Consider the fate of the approximately 17.5 million tonnes of phosphorus mined in 2005, analysed in the paper by Cordell et al. About 14 million tonnes of this were used in fertilizer (much of the rest went into cattle-feed supplements, food preservatives, and the production of detergents and industrial cleaning agents) but only about 3 million tonnes made it to the fork (or chopstick). The largest loss — around 8 million tonnes — was directly from farms through soil leaching and erosion” [Elser & Bennett 2011: 30].
To handle the twin problems of phosphorus pollution and scarcity, strategies for phosphorus conservation and recycling are urgently needed.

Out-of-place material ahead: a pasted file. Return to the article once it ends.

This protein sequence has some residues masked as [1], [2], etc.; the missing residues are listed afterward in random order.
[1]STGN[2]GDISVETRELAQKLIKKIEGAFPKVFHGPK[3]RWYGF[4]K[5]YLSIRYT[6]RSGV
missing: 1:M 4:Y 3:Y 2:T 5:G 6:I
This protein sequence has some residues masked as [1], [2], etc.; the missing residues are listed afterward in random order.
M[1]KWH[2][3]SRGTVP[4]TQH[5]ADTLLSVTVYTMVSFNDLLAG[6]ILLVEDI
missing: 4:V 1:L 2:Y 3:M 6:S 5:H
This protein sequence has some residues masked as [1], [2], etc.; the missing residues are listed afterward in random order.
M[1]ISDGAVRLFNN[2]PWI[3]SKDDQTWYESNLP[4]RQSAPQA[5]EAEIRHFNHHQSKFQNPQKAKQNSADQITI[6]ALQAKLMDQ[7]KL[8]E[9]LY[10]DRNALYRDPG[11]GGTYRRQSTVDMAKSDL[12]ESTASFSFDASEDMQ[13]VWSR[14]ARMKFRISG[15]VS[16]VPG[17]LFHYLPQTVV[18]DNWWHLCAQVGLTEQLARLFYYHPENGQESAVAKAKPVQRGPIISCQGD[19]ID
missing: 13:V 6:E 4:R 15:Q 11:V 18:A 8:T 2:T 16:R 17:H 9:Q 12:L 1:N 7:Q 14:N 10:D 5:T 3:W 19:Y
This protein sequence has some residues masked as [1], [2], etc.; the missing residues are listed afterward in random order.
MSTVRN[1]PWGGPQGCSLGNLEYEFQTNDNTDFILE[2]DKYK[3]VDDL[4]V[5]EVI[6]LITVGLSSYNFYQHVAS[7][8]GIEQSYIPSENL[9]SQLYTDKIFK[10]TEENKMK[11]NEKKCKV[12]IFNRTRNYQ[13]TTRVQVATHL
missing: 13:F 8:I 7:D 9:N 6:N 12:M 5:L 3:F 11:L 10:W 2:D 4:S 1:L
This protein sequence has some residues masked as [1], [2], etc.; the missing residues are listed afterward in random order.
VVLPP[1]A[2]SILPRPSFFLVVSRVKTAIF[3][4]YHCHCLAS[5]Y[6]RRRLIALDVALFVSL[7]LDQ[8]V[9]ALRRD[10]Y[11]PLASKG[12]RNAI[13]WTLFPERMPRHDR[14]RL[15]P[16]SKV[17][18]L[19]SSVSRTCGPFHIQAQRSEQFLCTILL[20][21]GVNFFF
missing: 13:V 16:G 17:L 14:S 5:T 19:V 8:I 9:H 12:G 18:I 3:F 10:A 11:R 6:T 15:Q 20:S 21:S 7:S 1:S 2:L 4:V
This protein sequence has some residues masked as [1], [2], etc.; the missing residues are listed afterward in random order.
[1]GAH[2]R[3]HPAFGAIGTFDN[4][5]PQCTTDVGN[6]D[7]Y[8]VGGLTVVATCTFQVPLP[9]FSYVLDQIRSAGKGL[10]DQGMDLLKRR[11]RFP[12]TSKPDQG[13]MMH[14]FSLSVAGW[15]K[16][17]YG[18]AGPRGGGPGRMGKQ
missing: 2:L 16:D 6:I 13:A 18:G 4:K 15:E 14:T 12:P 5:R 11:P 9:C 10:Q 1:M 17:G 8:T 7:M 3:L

The solutions to these problems lie in recapturing and recycling phosphorus, moving it from where there is too much to where there is too little, and developing ways to use it more efficiently. Many strategies are simple and readily available, even for poor farmers and developing economies [Elser & Bennett 2011: 30].
The authors’ solutions include: widespread adoption of agricultural conservation practices, reduction of food waste (at least in part by producing food within or closer to cities), recycling human waste, reducing meat consumption, recovering nutrients from confined livestock facilities (such as through bioreactors), and genetically engineering plants and animals to require lower phosphorus inputs. No mention in this article of the role of plant-fungi symbiosis in accessing phosphorus in the soil.
Elser, James & Elena Bennett, 2011, A broken biogeochemical cycle, Nature 478: 29-31, https://www.nature.com/articles/478029a